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Thursday, April 16, 2009

Wilco @ The Pabst Theater

April 15, 2009

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"We're putting down roots here in Milwaukee," Jeff Tweedy announced Wednesday, after a three-night stint here that found his band Wilco throwing the first pitch at a Brewers game, playing a pair of heavily hyped, sold-out concerts and hosting a photo shoot potentially for the cover of their next album. If Chicago should ever issue a warrant for his arrest, Tweedy could probably move to Milwaukee without fearing extradition, so thoroughly had he charmed the city by the end of his half-week stay.

Tweedy's changed a lot in the past decade, transforming from a surly, painkiller-addicted visionary into an archetype less common-and certainly less romanticized-in American music: the rocking dad. The "dad rock" designation began to emerge with 2004's A Ghost Is Born, when Tweedy introduced boldly unfashionable washes of '70s soft-rock into his splintered Americana, but the tag also suits his newly easygoing demeanor. Not only is he literally a dad—the proud parent of a son who sometimes drums with him at his solo shows—but he now handles the crowd like one, gently joking and jiving with them like kids before bedtime. This Tweedy wants to be loved and revered, and panders to the audience even when he already has them eating out of his hand. Several times during Wednesday's set he waved a Brewers cap in the air like an American flag, feeding off the effortless cheers.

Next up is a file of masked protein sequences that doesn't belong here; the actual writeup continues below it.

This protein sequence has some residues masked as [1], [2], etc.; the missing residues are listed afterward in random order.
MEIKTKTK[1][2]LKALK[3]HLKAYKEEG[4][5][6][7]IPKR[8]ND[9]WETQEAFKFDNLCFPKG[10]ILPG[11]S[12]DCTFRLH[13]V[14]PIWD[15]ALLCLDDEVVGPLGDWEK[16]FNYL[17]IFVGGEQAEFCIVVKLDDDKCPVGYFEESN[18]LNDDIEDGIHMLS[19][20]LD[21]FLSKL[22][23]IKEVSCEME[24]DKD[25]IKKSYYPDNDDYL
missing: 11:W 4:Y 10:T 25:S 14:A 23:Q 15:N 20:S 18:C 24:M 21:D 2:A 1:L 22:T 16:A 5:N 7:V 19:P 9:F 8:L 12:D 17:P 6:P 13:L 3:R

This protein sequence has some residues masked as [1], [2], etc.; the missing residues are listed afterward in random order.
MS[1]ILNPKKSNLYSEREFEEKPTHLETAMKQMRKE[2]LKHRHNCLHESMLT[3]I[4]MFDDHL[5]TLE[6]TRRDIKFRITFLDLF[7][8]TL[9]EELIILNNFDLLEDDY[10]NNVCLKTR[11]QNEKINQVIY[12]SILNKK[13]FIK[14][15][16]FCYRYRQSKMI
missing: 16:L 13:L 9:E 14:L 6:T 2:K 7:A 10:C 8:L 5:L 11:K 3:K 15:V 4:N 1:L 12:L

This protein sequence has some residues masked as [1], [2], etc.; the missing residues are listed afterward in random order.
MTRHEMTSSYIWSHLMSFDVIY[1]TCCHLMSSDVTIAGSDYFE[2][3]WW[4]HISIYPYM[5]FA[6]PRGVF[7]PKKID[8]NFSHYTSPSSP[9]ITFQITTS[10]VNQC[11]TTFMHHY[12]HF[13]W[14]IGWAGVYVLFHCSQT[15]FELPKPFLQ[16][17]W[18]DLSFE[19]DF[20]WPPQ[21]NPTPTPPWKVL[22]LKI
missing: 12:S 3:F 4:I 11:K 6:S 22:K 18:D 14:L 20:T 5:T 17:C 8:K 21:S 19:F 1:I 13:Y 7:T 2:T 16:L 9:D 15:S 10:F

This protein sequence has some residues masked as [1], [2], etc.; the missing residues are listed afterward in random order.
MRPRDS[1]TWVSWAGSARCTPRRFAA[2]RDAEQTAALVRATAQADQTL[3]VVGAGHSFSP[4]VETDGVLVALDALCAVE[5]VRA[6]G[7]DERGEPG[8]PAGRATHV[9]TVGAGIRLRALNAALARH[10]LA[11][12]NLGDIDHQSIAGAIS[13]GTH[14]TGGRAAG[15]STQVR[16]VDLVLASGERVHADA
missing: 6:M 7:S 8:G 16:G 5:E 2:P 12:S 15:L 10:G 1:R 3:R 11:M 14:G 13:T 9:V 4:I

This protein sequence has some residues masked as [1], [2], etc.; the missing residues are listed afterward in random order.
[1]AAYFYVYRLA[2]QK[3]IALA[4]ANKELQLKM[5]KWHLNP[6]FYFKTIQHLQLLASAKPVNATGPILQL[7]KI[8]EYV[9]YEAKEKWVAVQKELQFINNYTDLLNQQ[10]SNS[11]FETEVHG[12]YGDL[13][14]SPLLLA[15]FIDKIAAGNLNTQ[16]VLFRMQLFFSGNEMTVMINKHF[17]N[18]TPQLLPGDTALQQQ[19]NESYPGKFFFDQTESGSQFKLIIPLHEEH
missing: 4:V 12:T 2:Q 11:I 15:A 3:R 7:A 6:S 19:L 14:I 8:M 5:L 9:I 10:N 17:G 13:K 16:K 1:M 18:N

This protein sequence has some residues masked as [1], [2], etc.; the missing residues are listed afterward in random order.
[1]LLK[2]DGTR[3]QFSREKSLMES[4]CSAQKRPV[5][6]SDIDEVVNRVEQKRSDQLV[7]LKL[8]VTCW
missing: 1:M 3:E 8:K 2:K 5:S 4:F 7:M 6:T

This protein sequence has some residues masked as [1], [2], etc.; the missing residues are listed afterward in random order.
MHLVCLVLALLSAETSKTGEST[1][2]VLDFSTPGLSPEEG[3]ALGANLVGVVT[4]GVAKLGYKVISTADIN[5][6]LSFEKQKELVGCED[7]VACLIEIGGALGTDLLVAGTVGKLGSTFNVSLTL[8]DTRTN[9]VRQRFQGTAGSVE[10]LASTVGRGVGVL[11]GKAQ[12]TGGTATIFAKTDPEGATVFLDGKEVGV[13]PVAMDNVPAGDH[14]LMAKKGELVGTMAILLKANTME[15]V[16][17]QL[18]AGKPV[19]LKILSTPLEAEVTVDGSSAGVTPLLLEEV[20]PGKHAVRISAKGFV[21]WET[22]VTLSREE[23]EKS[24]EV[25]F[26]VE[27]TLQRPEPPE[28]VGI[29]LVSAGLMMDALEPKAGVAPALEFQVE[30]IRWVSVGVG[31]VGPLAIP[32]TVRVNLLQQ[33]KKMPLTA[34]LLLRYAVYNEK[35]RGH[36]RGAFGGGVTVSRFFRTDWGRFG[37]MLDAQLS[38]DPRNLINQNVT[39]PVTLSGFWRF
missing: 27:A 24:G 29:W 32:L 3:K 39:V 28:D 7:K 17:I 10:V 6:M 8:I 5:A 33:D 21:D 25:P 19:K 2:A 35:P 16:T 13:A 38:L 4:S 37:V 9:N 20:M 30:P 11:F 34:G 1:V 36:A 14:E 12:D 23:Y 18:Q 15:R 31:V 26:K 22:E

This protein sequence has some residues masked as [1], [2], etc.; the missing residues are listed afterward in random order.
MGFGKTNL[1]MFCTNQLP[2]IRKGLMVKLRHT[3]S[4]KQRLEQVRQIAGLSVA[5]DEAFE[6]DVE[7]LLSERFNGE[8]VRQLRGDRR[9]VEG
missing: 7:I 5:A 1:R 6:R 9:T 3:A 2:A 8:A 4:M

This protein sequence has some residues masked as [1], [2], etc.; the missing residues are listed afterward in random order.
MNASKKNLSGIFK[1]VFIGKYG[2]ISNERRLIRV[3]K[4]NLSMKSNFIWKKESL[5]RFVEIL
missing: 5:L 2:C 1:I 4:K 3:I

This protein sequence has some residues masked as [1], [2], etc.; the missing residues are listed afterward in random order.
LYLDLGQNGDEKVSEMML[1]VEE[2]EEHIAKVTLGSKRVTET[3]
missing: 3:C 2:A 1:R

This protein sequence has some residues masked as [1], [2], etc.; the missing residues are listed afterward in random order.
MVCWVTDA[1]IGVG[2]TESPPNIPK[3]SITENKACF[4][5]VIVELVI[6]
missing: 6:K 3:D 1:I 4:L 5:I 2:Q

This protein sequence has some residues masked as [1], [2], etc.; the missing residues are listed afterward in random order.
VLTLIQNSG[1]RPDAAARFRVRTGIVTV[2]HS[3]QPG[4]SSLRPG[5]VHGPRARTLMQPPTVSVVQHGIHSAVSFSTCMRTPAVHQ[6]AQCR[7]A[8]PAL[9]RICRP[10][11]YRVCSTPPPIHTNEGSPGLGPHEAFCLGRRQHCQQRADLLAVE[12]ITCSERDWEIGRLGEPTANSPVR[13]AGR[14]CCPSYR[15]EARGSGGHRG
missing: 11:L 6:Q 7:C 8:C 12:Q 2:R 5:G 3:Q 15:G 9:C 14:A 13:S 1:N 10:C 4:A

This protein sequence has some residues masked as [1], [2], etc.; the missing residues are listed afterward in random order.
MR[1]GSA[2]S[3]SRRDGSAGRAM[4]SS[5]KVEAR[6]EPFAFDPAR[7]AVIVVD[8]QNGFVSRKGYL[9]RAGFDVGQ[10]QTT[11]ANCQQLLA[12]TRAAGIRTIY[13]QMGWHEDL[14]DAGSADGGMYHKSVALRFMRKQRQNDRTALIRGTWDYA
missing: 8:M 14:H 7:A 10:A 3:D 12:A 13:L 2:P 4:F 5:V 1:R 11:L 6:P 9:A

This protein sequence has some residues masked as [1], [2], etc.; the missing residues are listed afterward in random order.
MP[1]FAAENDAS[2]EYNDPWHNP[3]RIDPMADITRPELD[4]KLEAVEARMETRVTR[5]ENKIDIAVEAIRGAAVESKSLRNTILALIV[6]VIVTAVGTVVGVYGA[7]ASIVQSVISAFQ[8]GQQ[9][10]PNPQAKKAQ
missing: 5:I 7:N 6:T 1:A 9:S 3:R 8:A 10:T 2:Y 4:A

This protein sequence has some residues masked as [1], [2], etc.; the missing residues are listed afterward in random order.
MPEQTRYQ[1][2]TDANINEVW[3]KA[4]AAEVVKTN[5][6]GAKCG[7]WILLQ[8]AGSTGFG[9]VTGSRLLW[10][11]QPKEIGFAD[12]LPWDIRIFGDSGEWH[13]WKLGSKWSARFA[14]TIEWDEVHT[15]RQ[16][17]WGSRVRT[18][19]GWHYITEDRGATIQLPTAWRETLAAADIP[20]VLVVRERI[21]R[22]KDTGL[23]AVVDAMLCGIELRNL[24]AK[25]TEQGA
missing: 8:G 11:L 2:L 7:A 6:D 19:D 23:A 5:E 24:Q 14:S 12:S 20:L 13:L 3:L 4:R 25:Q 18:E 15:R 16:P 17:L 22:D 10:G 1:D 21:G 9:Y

Overlap aside, Wednesday's set eschewed several of Tuesday's crowd-pleasers like "Pot Kettle Black" and "Heavy Metal Drummer," replacing for instance the Mermaid Avenue jaunt "California Stars" with its tear-jerker counterpart, "Remember the Mountain Bed." Not a bad trade, really, especially since in the hands of a six-piece, triple-guitar lineup, even the softest songs land with a bang. The set built to a pair of hard-driving encores that drew generously from A.M. and Being There scorchers like "Misunderstood."

That song has long been an encore staple, but eight years ago it was delivered like a kiss-off directed at the crowd, especially its piercing conclusion: "I'd like to thank you all for nothing!/ Nothing!/ Nothing!" This time, though, you could have easily mistaken Tweedy for singing "I'd like to thank you all for coming."

Photo by CJ Foeckler